A spot of self-analysis can help you be the best version of you.
Do you ever ask the question “Why is that person so good at that when I really struggle with it?” Or maybe it is “Why does that person struggle with something that I find to be easy and fun?”
Every day in our jobs or otherwise in our lives, there are things that each of us enjoys doing and things that we don’t… and they are different for each of us.
Or maybe it is that, while we might do the same tasks, we might go about them in different ways and some of us get more fulfilment from completing those tasks than others.
It isn’t just about the education, training and experience or the natural physical, social or intellectual capabilities that each of us has, albeit that they are important for each of us.
In the early 2000s, scientists started exploring what it is that helps people to be at their best. Fifty scientists, led by luminaries Christopher Peterson and Martin Seligman, looked across countries and cultures and thousands of people for those qualities that are universally considered to be the strongest parts of being human (summed up in The Power of Character Strengths: Appreciate and Ignite Your Positive Personality by Ryan M. Niemiec and Robert E. McGrath).
From that research, the VIA Classification of Character Strengths and Virtues was created. Since then, it has been used by millions of people and thousands of organisations to understand their ‘strengths DNA’ and leverage that knowledge to advantage in a myriad of ways.
What are character strengths?
Character strengths are basic elements of our identity and each of us is stronger in some strengths than others. It is when we are able to use the signature strengths that we are likely to be at our best in performance, in relationships and in personal wellbeing and happiness. Similarly, when we have to deploy our lesser strengths to perform a particular task, we can find that a struggle because it doesn’t come naturally to us and we have to work harder at it.
The VIA Classification comprises 24 character strengths grouped under six virtues as depicted in the graphic below.
To put some context to this for you, here is what each of these six virtues means:
- The Virtue of Wisdom is about knowledge and how we develop it and use it in our lives.
- The Virtue of Courage is about authenticity, being true to self and being enthusiastic and persistent in this regard.
- The Virtue of Humanity is about the heart and being aware of and respecting and loving others.
- The Virtue of Justice is about a fair go all round and leading by example in the pursuit of fairness and inclusion.
- The Virtue of Temperance is about being well grounded in our emotions and the way that we interact with others.
- The Virtue of Transcendence is about meaning in life and appreciation and gratitude for the good things and having a positive outlook.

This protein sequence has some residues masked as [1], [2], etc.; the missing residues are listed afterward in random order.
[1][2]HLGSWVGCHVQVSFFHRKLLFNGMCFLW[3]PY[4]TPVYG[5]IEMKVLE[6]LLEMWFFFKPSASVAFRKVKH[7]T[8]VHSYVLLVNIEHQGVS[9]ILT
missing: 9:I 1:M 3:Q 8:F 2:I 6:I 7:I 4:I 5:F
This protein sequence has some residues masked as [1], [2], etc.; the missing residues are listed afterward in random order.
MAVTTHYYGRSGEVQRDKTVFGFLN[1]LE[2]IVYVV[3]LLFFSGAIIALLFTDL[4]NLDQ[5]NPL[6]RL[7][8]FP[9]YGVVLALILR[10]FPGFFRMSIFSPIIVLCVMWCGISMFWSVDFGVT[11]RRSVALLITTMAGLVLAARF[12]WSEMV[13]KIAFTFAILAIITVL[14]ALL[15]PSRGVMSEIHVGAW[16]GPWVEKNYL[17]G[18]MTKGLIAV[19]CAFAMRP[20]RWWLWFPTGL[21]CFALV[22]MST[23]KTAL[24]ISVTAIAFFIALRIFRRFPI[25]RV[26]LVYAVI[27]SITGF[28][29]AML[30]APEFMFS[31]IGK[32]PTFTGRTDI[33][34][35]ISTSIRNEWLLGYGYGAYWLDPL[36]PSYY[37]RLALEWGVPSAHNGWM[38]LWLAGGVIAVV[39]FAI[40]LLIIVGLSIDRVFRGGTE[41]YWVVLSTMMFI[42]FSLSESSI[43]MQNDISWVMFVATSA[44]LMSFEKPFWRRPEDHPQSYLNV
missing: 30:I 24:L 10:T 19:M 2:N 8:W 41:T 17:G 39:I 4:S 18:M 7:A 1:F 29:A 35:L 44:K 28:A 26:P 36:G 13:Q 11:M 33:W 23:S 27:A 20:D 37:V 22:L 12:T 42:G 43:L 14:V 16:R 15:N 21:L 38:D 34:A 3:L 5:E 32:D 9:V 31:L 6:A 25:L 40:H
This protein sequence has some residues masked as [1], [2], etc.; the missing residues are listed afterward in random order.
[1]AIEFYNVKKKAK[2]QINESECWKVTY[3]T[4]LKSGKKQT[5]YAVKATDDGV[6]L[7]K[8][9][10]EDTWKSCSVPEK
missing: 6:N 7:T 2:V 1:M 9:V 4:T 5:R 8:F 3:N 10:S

When you look at this framework in those terms, you no doubt can start to see that you and others whom you know fit more readily with some of those virtues than with others.
Equally, you might start to see that the virtue profile that someone has may well account for the way that they behave in certain circumstances.
You can undertake a free 15-minute survey to identify your character strengths profile at www.viacharacter.org/survey/account/register
Why might you want to do that?
I’ll tell you what doing this survey and understanding my character strengths profile has done for me:
- I have a much clearer sense of my own personal identity and how I can be at my best;
- I now know why it is that I struggle with some tasks and I can manage that better;
- I have improved my wellbeing by doing stuff that fits with my signature strengths every day;
- I have also been more mindful of and compassionate to myself when I have had to exercise my lesser strengths (and rewarded myself for getting through the struggle);
- I better understand how I can make my best contributions for others – essentially by being who I am and leveraging my signature strengths for their benefit;
- I am happier and more resilient.
Additionally, understanding the character strengths of others (clients, friends, colleagues, family) has helped me to better understand how I can best support them with my character strengths and draw on their character strengths in a positive way for themselves and others including me. We have done a team profile which we have found really valuable in determining how we best use our collective strengths to support each other and our clients.
That is why the practice of character strengths is such an essential element of positive psychology and a key ingredient in the consulting work that we do today.
If you haven’t done the VIA Character Strengths Survey, give it a go – there is only upside, and the results are private. Here is the link again www.viacharacter.org/survey/account/register